Magnetic Leakage and Fringing:
Magnetic Leakage and Fringing – Figure 10.28 shows a magnetized iron ring with a narrow air gap, and the flux which crosses the gap can be regarded as useful flux. Some of the total flux produced by the ring does not cross the air gap, but instead takes a shorter route as shown in Fig. 10.28 and is known as leakage flux.
The flux while crossing the air gap bulges outwards due to variation in reluctance. This is known as fringing. This is because the lines of force repel each other when passing through the air as a result the flux density in the air gap decreases. For the purpose of calculation it is assumed that the iron carries the whole of the total flux throughout its length.
The ratio of total flux to useful flux is called the leakage coefficient or leakage factor.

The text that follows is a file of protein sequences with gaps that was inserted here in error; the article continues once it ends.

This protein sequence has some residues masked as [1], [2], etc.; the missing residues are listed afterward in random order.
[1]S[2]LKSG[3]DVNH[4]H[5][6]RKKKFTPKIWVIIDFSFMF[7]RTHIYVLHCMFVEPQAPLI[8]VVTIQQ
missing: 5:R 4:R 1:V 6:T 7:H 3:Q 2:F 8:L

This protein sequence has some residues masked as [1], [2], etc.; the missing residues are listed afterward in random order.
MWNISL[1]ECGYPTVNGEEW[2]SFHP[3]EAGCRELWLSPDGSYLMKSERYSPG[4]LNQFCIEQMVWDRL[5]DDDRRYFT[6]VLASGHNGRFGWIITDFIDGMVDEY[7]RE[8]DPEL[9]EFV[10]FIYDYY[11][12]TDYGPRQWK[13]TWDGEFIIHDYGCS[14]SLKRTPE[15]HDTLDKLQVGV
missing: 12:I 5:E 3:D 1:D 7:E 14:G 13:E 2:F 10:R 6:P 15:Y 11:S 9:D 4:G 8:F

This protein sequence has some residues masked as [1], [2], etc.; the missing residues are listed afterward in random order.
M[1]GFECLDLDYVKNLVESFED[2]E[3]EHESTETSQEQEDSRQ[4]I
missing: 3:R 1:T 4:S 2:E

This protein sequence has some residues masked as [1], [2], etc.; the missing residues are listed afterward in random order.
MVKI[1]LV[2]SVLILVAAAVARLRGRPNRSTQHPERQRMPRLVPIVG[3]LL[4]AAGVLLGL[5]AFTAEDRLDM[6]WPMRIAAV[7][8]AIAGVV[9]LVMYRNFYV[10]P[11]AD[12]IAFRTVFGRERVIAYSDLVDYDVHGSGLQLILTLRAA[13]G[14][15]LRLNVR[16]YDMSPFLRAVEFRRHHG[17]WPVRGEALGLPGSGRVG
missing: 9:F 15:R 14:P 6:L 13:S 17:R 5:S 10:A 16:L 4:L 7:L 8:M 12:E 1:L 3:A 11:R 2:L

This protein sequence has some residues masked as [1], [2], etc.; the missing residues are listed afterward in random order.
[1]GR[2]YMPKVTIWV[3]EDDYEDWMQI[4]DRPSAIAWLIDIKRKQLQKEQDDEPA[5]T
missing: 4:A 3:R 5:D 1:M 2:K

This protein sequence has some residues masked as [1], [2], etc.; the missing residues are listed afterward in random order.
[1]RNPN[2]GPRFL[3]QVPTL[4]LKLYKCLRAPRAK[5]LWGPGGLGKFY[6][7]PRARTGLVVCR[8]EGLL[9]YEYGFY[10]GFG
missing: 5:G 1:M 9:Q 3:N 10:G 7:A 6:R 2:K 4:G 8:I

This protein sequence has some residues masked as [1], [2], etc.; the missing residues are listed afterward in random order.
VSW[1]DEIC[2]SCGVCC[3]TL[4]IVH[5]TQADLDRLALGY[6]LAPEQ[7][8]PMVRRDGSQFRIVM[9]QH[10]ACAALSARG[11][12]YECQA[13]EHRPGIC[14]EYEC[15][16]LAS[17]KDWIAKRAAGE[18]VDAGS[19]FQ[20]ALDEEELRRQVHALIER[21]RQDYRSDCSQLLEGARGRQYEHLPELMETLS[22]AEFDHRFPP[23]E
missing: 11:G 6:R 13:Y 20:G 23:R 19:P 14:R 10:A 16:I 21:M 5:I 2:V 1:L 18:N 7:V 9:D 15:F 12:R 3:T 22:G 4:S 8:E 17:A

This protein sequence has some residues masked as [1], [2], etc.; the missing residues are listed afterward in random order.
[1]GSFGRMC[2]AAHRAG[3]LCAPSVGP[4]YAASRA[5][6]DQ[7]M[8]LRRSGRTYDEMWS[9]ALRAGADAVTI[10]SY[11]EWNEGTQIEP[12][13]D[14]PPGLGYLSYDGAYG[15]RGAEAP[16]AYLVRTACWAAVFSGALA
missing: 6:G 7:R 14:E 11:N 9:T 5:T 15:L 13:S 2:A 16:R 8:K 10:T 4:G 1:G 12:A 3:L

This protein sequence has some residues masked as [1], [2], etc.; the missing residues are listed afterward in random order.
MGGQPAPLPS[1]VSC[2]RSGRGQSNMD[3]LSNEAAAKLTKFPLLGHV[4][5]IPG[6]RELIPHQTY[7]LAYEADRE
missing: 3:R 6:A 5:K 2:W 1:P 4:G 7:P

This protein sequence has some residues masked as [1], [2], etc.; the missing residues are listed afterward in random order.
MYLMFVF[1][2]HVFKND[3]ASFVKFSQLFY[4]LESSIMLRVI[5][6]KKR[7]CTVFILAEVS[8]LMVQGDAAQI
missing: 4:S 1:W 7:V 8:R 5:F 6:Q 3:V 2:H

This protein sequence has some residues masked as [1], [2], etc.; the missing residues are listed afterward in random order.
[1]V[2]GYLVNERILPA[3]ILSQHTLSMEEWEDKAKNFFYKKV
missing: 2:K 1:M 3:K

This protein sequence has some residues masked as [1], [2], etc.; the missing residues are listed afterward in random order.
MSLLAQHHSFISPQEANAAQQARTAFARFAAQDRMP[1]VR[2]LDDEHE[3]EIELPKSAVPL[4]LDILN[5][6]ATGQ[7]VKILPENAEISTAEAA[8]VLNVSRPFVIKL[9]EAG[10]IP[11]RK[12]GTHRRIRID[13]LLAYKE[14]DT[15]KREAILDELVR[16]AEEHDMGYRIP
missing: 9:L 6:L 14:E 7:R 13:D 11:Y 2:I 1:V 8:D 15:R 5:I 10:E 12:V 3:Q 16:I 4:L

Composite Series Circuit:
Consider a toroid composed of three different magnetic materials of different permeabilities, areas and lengths excited by a coil of N turns.
With a current of I amperes as shown in Fig. 10.30. The lengths of sections AB, BC and CA are I1, I2 and I3 respectively. Each section will have its own reluctance and permeability. Since all of them are joined in series, the total reluctance of the combined magnetic circuit is given by
The flux produced in the circuit is given by